Van Hollen, Warren, Whitehouse, Booker Call On BlackRock CEO Larry Fink to Endorse the Climate Risk Disclosure Act in Light of His Public Climate Commitments
United States Senators Chris Van Hollen (D-Md.), Elizabeth Warren (D-Mass.), Sheldon Whitehouse (D-R.I.), and Cory A. Booker (D-N.J.) sent a letter to BlackRock CEO Larry Fink urging him to endorse the Climate Risk Disclosure Act after Mr. Fink publicly announced that BlackRock will "make investment decisions with environmental sustainability as a core goal" and committed to release climate disclosures for the investment firm's mutual funds.
In recent letters to BlackRock's clients and corporate executives, Mr. Fink acknowledged the threats and opportunities that come from climate change and described how it will affect BlackRock's investment decisions. In his annual letter to clients, Mr. Fink wrote that he was "making sustainability integral to the way BlackRock manages risk, constructs portfolios, designs products, and engages with companies," because he sees climate risk as material to how their investments will perform. In a separate letter to CEOs, he added that climate change also presents an opportunity for investors who seek out climate resilient companies or companies poised to benefit from a climate transition. Mr. Fink also committed to release climate disclosures for Blackrock's mutual funds.
In light of these commitments, the senators urged Mr. Fink to endorse the Climate Risk Disclosure Act and require companies in which the firm invests to provide disclosures consistent with the legislation. These disclosures would include:
- The company's direct and indirect greenhouse gas emissions;
- The total amount of assets related to fossil fuel that the company owns or manages;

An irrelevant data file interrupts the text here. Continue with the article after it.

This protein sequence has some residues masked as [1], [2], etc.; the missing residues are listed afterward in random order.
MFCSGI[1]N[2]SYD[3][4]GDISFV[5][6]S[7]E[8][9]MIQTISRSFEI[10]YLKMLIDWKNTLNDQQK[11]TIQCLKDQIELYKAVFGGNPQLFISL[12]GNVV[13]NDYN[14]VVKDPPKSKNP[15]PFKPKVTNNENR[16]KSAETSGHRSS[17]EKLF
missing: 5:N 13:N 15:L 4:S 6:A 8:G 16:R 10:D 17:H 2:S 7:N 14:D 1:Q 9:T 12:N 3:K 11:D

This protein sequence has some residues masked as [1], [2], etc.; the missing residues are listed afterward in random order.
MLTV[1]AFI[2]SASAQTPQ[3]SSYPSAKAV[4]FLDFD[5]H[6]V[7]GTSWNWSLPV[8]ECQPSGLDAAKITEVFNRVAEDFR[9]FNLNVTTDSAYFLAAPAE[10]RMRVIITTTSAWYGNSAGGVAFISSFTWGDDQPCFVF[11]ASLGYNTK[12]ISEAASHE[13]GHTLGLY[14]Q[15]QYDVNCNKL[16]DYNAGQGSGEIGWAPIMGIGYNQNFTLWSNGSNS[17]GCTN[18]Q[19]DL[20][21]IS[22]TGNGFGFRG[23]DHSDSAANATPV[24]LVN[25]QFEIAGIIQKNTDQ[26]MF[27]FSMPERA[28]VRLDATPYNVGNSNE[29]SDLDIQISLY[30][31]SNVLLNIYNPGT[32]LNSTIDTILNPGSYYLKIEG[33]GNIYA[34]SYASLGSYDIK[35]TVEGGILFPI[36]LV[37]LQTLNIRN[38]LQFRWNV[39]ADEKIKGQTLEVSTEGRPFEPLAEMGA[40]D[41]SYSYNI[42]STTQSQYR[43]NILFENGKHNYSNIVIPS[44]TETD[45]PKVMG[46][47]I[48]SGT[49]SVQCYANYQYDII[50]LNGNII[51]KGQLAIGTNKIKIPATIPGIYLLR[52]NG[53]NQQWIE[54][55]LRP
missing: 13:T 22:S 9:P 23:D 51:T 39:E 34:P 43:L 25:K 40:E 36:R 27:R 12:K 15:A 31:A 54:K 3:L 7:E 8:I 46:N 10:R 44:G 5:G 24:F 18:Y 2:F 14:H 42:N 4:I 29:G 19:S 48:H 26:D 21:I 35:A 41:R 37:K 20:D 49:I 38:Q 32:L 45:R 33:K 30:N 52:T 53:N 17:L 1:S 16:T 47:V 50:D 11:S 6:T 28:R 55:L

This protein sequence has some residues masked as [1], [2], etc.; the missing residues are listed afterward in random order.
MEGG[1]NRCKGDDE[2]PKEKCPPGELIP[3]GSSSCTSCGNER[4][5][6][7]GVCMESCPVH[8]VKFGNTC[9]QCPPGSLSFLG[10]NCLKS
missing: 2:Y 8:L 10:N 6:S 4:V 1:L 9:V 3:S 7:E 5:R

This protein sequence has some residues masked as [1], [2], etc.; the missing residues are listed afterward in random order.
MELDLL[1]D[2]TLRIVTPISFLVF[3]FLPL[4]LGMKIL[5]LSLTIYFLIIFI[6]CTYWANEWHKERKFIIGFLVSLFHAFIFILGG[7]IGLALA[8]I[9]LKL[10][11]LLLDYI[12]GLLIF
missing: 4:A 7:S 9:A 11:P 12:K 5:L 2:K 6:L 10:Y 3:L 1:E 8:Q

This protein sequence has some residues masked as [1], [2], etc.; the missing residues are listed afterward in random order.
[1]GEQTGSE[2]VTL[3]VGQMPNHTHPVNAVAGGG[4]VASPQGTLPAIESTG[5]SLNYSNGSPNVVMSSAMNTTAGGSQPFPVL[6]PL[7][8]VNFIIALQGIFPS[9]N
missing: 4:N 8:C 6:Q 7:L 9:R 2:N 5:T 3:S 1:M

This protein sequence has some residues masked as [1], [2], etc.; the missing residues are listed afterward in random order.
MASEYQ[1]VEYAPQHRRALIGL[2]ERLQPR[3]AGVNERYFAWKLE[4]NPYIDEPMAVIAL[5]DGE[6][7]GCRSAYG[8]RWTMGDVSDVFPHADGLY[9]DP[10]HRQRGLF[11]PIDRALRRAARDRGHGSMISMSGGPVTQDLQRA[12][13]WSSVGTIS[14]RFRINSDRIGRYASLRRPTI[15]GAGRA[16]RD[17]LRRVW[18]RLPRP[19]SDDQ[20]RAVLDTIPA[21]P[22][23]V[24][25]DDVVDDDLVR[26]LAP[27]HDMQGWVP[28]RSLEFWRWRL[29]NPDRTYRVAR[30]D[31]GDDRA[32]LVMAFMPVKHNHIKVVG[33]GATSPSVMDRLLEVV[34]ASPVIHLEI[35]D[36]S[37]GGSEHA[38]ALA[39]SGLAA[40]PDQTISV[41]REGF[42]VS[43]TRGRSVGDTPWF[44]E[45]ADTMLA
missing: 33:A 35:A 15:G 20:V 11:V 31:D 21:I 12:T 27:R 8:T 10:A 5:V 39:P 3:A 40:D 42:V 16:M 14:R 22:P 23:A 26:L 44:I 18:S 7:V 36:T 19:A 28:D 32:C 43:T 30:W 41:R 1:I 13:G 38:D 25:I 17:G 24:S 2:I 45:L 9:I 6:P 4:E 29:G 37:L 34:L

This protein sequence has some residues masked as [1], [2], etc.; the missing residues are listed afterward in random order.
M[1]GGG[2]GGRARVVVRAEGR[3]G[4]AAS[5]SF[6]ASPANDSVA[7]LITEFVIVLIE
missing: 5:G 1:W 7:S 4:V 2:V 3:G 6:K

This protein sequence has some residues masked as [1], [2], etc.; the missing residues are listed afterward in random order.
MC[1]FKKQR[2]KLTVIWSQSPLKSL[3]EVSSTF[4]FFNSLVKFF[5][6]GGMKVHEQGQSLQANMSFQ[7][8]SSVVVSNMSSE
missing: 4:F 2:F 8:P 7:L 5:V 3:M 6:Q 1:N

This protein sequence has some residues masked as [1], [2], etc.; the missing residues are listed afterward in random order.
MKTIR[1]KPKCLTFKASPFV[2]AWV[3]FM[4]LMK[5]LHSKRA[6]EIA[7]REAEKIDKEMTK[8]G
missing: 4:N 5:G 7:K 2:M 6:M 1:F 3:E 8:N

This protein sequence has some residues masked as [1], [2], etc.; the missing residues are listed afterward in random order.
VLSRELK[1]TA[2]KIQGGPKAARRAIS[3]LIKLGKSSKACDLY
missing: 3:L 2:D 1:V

- How the company's valuation would be affected if climate change continues at its current pace or if policymakers successfully restrict greenhouse gas emissions to meet the 1.5 degrees Celsius above pre-industrial levels goal; and
- The company's risk management strategies related to the physical and transition risks posed by the climate crisis.
"Your letters to CEOs and investors suggest that you understand the extent of the effects that climate change will have on the economy, and that BlackRock, as a fiduciary to your clients needs to understand climate risks across the investments it makes," the senators wrote in their letter. "If BlackRock plans to live up to the commitments you made, we hope that you will go further by endorsing the reforms laid out in the Climate Risk Disclosure Act, and require companies in which you invest to issue public disclosures consistent with its requirements."
The senators also asked Mr. Fink to detail any concrete steps that BlackRock is already taking to meet its commitments. They requested a response to their inquiry by March 17, 2020.
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